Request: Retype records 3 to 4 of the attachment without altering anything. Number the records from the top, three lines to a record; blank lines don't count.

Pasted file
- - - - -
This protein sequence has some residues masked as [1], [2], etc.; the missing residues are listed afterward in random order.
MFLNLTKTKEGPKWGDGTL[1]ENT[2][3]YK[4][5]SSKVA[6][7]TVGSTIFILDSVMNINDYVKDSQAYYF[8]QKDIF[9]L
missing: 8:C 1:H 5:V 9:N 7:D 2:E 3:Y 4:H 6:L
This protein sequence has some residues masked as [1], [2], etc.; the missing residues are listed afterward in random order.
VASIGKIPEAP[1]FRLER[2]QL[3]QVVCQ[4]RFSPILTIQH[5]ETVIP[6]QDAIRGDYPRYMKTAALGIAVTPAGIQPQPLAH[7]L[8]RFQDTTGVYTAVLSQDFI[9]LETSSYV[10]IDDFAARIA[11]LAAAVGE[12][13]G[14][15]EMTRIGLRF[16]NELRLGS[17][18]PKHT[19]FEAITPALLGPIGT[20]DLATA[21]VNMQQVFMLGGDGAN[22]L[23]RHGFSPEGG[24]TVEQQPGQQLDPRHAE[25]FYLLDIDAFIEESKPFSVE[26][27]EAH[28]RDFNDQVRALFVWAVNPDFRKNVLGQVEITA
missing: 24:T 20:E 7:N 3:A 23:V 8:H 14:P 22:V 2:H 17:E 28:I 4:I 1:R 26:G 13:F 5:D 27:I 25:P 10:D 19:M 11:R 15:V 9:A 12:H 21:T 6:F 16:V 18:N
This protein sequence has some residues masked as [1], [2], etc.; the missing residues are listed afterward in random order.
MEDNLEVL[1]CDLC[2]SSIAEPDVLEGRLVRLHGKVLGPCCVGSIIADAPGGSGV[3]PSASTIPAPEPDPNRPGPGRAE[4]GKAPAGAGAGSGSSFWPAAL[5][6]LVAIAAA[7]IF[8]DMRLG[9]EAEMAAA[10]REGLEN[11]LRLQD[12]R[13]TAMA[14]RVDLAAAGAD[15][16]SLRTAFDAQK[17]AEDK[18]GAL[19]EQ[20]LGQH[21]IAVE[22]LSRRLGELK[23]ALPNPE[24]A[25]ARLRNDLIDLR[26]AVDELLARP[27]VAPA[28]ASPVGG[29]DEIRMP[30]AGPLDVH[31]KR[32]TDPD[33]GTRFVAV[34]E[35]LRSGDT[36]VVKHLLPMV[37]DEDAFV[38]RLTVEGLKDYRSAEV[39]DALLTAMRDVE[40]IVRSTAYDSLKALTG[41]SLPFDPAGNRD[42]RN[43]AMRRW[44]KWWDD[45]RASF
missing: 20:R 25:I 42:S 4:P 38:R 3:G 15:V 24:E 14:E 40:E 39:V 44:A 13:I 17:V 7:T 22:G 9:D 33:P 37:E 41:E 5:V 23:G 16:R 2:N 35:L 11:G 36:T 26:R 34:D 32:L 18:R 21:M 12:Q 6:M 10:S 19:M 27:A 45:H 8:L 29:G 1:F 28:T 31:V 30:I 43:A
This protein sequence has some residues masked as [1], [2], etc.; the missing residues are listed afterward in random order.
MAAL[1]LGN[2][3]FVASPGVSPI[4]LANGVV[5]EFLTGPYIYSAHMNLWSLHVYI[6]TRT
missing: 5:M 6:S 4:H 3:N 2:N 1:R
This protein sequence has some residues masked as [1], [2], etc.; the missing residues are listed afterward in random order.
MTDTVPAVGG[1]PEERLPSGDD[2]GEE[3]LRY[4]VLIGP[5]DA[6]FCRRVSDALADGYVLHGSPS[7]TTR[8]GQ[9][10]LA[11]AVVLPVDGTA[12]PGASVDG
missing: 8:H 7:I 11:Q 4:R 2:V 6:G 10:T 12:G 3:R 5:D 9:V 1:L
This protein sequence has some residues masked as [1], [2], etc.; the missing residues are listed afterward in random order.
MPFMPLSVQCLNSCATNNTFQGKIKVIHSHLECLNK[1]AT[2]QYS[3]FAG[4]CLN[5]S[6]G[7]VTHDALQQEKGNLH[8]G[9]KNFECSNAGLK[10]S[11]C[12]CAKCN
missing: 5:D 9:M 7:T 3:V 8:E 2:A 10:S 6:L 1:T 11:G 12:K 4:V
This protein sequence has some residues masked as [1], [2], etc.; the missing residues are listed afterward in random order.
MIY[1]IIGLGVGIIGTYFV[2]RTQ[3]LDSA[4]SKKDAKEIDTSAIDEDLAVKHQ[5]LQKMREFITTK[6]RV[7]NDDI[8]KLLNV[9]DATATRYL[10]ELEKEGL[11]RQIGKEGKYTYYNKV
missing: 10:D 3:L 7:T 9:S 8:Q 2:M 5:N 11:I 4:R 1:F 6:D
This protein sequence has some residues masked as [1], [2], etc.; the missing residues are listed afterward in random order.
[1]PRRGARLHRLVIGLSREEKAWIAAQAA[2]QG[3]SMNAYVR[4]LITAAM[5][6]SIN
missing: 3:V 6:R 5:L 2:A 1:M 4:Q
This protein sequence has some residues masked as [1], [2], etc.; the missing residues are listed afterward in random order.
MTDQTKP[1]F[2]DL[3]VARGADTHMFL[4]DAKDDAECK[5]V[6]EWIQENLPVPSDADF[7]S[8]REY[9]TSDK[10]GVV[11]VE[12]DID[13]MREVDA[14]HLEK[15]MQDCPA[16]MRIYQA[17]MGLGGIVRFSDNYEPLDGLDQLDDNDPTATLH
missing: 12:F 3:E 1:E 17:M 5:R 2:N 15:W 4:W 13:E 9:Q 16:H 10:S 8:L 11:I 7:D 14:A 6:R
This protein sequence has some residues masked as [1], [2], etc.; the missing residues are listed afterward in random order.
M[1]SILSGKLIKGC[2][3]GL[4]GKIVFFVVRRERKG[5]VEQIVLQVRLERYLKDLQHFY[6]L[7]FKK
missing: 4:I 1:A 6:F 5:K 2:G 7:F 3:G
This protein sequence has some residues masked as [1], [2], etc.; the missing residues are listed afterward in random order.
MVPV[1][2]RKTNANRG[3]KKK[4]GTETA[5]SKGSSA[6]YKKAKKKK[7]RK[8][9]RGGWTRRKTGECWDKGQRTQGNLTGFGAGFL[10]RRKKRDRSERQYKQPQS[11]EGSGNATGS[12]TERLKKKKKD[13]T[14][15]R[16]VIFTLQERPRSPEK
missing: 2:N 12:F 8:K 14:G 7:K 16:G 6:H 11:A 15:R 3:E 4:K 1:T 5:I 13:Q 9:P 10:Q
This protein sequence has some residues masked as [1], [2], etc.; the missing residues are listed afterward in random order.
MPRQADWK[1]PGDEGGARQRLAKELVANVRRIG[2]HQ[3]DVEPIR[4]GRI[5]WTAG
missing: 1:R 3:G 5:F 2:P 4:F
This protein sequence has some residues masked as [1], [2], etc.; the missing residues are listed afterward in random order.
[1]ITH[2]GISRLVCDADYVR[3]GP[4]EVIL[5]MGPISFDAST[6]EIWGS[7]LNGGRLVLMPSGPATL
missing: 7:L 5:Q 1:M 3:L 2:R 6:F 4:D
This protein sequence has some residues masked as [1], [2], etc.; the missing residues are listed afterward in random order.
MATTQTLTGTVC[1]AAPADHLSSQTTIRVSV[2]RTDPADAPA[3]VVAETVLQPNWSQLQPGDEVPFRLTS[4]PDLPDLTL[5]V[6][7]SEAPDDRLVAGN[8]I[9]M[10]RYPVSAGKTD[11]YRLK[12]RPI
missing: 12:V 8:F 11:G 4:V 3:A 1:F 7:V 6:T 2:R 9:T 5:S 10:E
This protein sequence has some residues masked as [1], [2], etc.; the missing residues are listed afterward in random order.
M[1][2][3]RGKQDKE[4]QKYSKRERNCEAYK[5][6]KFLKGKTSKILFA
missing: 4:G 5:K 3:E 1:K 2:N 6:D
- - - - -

This protein sequence has some residues masked as [1], [2], etc.; the missing residues are listed afterward in random order.
MEDNLEVL[1]CDLC[2]SSIAEPDVLEGRLVRLHGKVLGPCCVGSIIADAPGGSGV[3]PSASTIPAPEPDPNRPGPGRAE[4]GKAPAGAGAGSGSSFWPAAL[5][6]LVAIAAA[7]IF[8]DMRLG[9]EAEMAAA[10]REGLEN[11]LRLQD[12]R[13]TAMA[14]RVDLAAAGAD[15][16]SLRTAFDAQK[17]AEDK[18]GAL[19]EQ[20]LGQH[21]IAVE[22]LSRRLGELK[23]ALPNPE[24]A[25]ARLRNDLIDLR[26]AVDELLARP[27]VAPA[28]ASPVGG[29]DEIRMP[30]AGPLDVH[31]KR[32]TDPD[33]GTRFVAV[34]E[35]LRSGDT[36]VVKHLLPMV[37]DEDAFV[38]RLTVEGLKDYRSAEV[39]DALLTAMRDVE[40]IVRSTAYDSLKALTG[41]SLPFDPAGNRD[42]RN[43]AMRRW[44]KWWDD[45]RASF
missing: 20:R 25:I 42:S 4:P 38:R 3:G 15:V 24:E 14:E 40:E 39:V 44:A 13:I 17:V 7:T 22:G 9:D 33:P 37:E 41:E 5:V 23:G 16:R 2:N 35:L 11:G 36:T 26:R 34:D 32:L 18:R 21:M 12:Q 6:M 10:S 19:M 27:A 45:H 8:L 29:G 1:F 28:T 31:V 30:I 43:A
This protein sequence has some residues masked as [1], [2], etc.; the missing residues are listed afterward in random order.
MAAL[1]LGN[2][3]FVASPGVSPI[4]LANGVV[5]EFLTGPYIYSAHMNLWSLHVYI[6]TRT
missing: 5:M 6:S 4:H 3:N 2:N 1:R